Arranged adjacent to, and connected in parallel with each of the coils 15, 16 and 17 there is disposed a voltage dropping resistor, designated R R and R which serves to divide the voltage load imposed across the coil when a current is caused to pass therethrough. Arranged adjacent to and connected in parallel with each of the inductance coils 15, 16 and 17, and also connected in parallel with a given one of the coil associated resistors, R R and R there is provided a suitable diode, designated D D and D which serves to permit a magnetic field generated by an adjacent coil to collapse when the current flow through the coil is interrupted.
Refer-ring now more particularly to FIG. 3, a plurality of leads 19 are provided between the common connector 18 for connecting a plurality of SCR (silicon controlled rectifier) diodes Q Q and Q; with the common connector. The SCR diodes are arranged so that the anode of any given SCR diode is singularly connected through a given one of the leads 19, and the connector 18, to a given one of the coils 15, 16, and 17 to provide an Operable switch for completing an electrical circuit from the positive terminal of the D.C. power supply P, of the source 12, through the given coil to the negative terminal of the DC. power supply, which for the sake of simplicity is shown as a ground terminal in FIG. 3.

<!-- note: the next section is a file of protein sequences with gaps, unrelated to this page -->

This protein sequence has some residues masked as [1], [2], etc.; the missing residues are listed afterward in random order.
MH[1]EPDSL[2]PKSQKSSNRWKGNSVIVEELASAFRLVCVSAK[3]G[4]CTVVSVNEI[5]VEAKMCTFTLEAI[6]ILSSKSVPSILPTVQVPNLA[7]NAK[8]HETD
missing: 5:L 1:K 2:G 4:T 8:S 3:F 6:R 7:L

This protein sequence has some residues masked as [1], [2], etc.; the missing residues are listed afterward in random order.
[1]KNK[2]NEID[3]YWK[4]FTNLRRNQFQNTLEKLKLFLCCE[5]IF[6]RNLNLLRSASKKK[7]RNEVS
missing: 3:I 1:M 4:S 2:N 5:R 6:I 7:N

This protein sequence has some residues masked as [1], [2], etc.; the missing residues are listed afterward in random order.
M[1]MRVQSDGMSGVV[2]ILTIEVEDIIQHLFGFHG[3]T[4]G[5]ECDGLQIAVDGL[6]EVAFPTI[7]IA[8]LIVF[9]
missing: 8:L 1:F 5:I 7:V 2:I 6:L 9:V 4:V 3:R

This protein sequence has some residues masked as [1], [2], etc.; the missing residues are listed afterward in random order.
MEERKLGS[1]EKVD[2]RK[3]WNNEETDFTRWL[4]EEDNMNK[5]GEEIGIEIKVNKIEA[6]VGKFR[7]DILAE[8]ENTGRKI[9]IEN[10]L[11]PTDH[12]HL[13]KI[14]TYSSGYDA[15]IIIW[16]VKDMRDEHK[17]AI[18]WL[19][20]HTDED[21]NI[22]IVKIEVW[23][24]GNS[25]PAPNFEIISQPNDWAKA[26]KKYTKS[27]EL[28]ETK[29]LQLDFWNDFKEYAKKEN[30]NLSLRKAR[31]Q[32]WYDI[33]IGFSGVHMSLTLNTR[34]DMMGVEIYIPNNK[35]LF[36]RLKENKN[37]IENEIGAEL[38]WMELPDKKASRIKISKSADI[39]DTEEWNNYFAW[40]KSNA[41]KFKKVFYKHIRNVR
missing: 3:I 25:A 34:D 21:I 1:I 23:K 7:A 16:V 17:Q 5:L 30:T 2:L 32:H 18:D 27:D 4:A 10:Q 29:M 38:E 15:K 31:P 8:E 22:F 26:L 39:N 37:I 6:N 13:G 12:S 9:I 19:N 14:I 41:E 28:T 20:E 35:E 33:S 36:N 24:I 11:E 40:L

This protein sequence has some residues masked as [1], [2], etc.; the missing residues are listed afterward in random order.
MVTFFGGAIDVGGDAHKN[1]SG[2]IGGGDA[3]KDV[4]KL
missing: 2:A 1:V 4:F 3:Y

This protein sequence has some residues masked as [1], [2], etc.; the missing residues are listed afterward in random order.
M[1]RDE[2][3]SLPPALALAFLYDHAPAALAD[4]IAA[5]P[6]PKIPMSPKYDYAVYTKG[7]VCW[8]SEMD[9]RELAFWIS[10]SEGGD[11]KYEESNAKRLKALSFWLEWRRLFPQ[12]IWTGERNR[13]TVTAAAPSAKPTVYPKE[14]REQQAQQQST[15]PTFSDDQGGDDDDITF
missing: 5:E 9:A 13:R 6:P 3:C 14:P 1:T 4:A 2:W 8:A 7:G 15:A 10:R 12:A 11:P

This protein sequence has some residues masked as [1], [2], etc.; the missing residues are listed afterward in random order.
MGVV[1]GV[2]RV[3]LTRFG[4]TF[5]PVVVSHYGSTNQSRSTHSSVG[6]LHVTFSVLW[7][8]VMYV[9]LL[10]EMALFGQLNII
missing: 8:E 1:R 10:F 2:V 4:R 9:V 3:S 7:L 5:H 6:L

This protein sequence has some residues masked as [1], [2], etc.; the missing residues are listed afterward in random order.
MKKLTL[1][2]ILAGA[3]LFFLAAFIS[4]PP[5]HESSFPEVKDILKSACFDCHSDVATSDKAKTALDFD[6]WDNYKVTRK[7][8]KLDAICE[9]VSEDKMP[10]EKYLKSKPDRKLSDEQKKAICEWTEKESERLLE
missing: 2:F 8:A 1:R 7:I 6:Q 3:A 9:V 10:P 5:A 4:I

The characteristics of SCR diodes are well known. However, it is to be understood that each of the SCR diodes, such as Q, for example, comprises a device having an anode 20, a cathode 21, and a gate 22. A positive voltage applied to the anode 20 of the device will block current flow through the device until a forward avalanche voltage value is reached in a manner similar to that which occurs in ordinary avalanche rectifiers. Upon reaching an avalanche voltage value the SCR diode goes into a state of high conduction resulting in a voltage drop across the device. In a thus established state of high conduction, current flow through the SCR diode is limited only by the external circuit impedance and the given supply voltage. At an anode to cathode voltage less than breakover voltage, the SCR diode can be switched into a state of high conduction by a small gate pulse applied from gate to cathode. This characteristic renders the SCR device highly desirable for use in the present invention, as it serves to control a relatively large amount of power from the power supply P, of the source 12, through the use of a low voltage pulsed signal obtained from the pulse source 13. When the SCR diode is in a state of conduction it remains conductive indefinitely, even after removal of the gate pulse, until the anode current is momentarily interrupted, or diverted for about 20 microseconds, after which the SCR diode will again assume a current blocking state.